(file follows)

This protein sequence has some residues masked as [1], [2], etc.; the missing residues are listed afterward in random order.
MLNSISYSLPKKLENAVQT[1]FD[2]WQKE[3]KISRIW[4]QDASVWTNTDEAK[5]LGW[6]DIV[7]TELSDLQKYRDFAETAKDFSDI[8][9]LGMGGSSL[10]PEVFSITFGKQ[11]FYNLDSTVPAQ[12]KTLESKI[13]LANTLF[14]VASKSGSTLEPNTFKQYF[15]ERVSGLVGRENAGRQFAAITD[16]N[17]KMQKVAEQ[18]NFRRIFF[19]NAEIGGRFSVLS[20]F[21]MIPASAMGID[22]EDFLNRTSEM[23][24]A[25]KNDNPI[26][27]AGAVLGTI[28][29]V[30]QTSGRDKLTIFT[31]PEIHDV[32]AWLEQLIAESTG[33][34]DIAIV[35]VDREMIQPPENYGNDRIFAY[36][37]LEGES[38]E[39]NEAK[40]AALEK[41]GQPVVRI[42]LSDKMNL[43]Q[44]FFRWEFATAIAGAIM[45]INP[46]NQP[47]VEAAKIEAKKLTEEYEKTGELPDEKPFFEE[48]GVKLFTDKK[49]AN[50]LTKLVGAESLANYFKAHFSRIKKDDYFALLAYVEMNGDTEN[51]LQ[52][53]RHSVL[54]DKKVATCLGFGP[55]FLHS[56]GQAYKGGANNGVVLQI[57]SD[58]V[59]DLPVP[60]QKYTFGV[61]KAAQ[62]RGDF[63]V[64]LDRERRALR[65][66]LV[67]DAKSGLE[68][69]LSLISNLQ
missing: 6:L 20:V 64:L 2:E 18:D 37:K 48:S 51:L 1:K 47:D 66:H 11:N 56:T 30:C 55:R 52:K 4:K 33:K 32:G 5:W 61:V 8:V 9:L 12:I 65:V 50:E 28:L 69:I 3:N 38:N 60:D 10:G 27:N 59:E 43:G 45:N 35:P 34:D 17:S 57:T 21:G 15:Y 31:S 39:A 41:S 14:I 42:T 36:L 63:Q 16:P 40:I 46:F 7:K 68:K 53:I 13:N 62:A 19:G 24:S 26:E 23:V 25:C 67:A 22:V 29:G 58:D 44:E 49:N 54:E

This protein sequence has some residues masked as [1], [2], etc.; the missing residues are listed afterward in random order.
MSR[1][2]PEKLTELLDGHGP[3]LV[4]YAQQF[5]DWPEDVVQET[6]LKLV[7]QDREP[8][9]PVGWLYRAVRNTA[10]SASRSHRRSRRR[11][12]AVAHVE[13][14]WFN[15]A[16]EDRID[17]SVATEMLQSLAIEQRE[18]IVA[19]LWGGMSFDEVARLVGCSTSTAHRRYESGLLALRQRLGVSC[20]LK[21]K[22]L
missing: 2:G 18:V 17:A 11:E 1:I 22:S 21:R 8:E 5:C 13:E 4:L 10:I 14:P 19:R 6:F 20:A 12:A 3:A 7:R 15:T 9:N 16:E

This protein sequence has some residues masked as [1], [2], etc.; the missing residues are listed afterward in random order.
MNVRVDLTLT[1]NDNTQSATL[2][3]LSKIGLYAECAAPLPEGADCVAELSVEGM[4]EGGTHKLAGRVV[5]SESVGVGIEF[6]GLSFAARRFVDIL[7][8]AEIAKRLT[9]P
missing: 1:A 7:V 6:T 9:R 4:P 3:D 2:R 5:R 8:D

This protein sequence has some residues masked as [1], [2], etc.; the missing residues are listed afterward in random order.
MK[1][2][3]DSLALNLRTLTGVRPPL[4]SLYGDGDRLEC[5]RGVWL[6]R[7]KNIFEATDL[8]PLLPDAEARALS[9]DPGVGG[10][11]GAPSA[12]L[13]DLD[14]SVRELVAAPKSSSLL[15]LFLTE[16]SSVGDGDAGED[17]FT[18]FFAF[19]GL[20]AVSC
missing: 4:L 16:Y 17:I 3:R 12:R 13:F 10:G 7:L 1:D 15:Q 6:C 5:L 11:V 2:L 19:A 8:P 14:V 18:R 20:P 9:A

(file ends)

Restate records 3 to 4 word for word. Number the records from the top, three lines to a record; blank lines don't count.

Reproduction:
This protein sequence has some residues masked as [1], [2], etc.; the missing residues are listed afterward in random order.
MNVRVDLTLT[1]NDNTQSATL[2][3]LSKIGLYAECAAPLPEGADCVAELSVEGM[4]EGGTHKLAGRVV[5]SESVGVGIEF[6]GLSFAARRFVDIL[7][8]AEIAKRLT[9]P
missing: 1:A 7:V 6:T 9:R 4:P 3:D 2:R 5:R 8:D

This protein sequence has some residues masked as [1], [2], etc.; the missing residues are listed afterward in random order.
MK[1][2][3]DSLALNLRTLTGVRPPL[4]SLYGDGDRLEC[5]RGVWL[6]R[7]KNIFEATDL[8]PLLPDAEARALS[9]DPGVGG[10][11]GAPSA[12]L[13]DLD[14]SVRELVAAPKSSSLL[15]LFLTE[16]SSVGDGDAGED[17]FT[18]FFAF[19]GL[20]AVSC
missing: 4:L 16:Y 17:I 3:R 12:R 13:F 10:G 7:L 1:D 15:Q 6:C 5:L 11:V 2:L 19:A 8:P 14:V 18:R 20:P 9:A